The Many Faces of Job Interviews
By Ford R. Myers
President, Career Potential, LLC
Let’s assume that you've done your strategic networking, gotten some names and numbers, leveraged recruiters, and gotten referred to the right people in the right places. Now it’s time to learn some important details about the interviewing process.
What follows is an outline of the different types of interviews, how they work, and what you can expect during each of these interview situations. At some companies, you will actually be taken through all these interview steps before a hiring decision will be made. In other cases, you may bypass some of the intermediary stages.
Types of Interviews
Informational: No specific job under discussion. Purpose is learning about industry, company, people, skills required, cultural fit – and perhaps gathering additional research or generating more people to contact.
Screening: Used as the first step to narrow the field of candidates who are being considered for employment. Screening may be done by an outside recruiter or in-house Human Resource person. Usually done over the phone.
Hiring Manager: Usually conducted by the individual for whom you would be working, this type of interview provides an in-depth look at an applicant to confirm desired requirements and/or technical abilities, motivation, and overall personal and cultural “fit” with the organization.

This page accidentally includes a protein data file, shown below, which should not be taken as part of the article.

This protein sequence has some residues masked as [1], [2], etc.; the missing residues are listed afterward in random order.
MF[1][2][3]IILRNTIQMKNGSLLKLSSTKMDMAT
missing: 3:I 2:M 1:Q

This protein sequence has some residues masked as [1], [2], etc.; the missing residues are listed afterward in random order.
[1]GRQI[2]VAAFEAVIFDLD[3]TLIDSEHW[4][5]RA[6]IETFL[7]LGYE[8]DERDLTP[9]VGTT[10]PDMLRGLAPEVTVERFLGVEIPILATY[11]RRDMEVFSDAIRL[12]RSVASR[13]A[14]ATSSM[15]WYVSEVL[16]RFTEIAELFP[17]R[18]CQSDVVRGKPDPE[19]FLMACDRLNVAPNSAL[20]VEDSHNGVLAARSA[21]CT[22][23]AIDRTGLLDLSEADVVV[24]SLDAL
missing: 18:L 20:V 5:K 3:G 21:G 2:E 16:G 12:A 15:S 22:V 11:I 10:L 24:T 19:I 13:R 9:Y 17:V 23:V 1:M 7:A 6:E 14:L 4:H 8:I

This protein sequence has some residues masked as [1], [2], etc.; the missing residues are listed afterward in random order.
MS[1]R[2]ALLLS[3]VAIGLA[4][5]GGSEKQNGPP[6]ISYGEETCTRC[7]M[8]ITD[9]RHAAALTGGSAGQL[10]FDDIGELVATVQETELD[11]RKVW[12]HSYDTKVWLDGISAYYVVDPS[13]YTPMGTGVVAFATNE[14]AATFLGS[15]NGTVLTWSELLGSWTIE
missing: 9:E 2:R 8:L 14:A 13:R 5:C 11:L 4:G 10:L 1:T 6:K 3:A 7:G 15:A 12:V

Approval: A series of sequential interviews, sometimes formal and sometimes informal (such as over lunch), conducted by team members, peers, or colleagues in departments with whom you, as the applicant, would interact. Getting to this stage assumes that the hiring manager liked you, and “passed you along” for the team’s approval. If everyone on the team gives you the “thumbs up,” you’ll have a very good chance of getting the offer.
Group: A more formal and structured interview conducted by a panel of 3 or more peers and the hiring manager (at the same time) to narrow the field of candidates. Sometimes, this involves behavioral interview methods, hands-on tasks, or an assignment to work on a real-time problem the group is facing. A conference call or videophone format may be used in long-distance situations.
Offer: Hiring manager or Human Resource person formally offers the job to the top candidate. Their focus is now to provide you, their top candidate, with information you need to make a decision and to enter into a win-win negotiation process. This will result in the best possible deal for both YOU and the company you just hired as your NEW EMPLOYER!
Remember: No matter which kind of interview you’re faced with, there is one and only one key to success: PREPARATION. By practicing the interview skills that are necessary for all these types of interviews, you’ll dramatically increase your chances of getting the offer!
Copyright © 2010, Career Potential, LLC. All Rights Reserved.
Permission to Reprint: This article may be reprinted, provided it appears in its entirety with the following attribution: Copyright © 2010, Career Potential, LLC. Reprinted by permission of Ford R. Myers, a nationally-known Career Expert and author of “Get The Job You Want, Even When No One’s Hiring.” For information about career services and products, visit www.careerpotential.com and www.fordmyers.com.
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